At its best in such cases, a child may prevent or at least postpone that ultimate resolve of a separation. Although, these days with the incidence of divorces being so common, a woman should never consider that strategy to keep the man tied in the relationship.
Indeed, those unsure folks might as well keep experimenting some more with dating, until they eventually feel ready for a serious commitment that would include kids.
Potentially the best parents are those personalities who already stepped into marriage with a solid emotional maturity. To them, parenthood is a serious, if not sacred matter, just like their marriage. It is their attitude of readiness and willingness to welcome into their life that tiny and helpless being.
It is also their solemn mission to give her all love they are capable of, and to invest their best effort to make her life a beautiful story to be retold at her birthdays. In their hearts, the baby becomes the focal point of their relationship, while every even smallest doubt of before disappears.
Ambient of Love
Basically, a good parenting has two requirements. The first one is not directly about relating to the kid, but about her home ambient. She will be very impressionable---much more than most of the parents are realizing---about the way that those two key persons of her life are treating each other.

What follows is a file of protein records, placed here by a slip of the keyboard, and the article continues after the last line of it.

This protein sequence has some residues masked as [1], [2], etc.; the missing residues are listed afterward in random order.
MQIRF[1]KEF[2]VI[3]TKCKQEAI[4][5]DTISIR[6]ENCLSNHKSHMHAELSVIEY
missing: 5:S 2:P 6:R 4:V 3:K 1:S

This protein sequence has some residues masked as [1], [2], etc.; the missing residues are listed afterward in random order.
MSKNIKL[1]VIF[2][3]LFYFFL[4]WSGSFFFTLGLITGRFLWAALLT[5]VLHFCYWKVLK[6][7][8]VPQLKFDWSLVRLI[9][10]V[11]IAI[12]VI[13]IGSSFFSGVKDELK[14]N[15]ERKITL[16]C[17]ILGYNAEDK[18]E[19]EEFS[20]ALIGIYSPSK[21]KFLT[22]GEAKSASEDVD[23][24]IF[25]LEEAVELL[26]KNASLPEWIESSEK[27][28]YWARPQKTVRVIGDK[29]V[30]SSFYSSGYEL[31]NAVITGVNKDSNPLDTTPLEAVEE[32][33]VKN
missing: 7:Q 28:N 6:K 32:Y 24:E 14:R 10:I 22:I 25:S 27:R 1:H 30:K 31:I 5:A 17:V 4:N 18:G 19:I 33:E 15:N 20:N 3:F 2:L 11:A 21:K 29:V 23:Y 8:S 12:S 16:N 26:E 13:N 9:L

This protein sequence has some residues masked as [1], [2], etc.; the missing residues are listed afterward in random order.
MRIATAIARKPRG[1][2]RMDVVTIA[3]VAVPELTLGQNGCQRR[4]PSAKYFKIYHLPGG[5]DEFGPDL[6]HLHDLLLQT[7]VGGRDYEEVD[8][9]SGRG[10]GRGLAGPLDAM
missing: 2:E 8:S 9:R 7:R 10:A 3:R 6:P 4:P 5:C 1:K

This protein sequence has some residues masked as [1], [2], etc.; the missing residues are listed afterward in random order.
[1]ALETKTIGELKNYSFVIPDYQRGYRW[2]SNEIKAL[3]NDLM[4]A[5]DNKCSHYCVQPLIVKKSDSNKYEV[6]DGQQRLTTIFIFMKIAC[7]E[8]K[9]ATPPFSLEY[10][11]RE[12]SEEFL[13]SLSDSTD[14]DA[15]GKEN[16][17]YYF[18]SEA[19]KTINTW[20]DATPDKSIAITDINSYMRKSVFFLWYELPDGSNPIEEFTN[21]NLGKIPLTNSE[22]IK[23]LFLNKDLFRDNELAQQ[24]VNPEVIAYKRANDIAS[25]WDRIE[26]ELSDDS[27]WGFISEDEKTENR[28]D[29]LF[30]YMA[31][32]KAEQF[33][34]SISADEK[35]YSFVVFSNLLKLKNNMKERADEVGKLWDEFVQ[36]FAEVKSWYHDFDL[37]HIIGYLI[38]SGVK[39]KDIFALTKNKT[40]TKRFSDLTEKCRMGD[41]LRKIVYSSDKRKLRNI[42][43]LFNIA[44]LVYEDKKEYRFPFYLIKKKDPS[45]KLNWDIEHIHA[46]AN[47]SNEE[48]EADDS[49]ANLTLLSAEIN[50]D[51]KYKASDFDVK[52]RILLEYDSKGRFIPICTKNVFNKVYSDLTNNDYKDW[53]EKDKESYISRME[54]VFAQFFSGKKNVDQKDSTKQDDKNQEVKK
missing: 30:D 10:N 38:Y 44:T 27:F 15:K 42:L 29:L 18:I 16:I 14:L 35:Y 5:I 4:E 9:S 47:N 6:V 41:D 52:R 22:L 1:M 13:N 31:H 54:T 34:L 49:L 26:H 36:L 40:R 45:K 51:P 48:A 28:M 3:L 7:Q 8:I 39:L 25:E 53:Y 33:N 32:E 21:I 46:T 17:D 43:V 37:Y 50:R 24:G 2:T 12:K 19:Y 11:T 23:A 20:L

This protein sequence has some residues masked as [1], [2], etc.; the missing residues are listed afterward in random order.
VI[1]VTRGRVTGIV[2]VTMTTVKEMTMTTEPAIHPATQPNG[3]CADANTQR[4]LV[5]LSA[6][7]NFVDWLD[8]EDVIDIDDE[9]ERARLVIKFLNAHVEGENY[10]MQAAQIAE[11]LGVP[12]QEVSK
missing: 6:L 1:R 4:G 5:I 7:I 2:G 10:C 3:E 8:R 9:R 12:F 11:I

If baby responds to mother's emotions while still developing in her tummy, then it's so much more believable that she is sensitive about the display of her parents' moods.
She will register in her little heart and mind--and amplify---every expression of love or discord she senses. It is a smart parental policy to invest into her early emotional development, so that later years find her emotionally ready for new demands and roles of life.
You must have seen some of those cases when parents of a confused and rebellious teenager can't figure out "where they went wrong", even though they remember trying so hard to do everything right. Yes, they probably did, but those small and inquisitive eyes must have seen something between them while still in her playpen what stayed glued in her subconscious.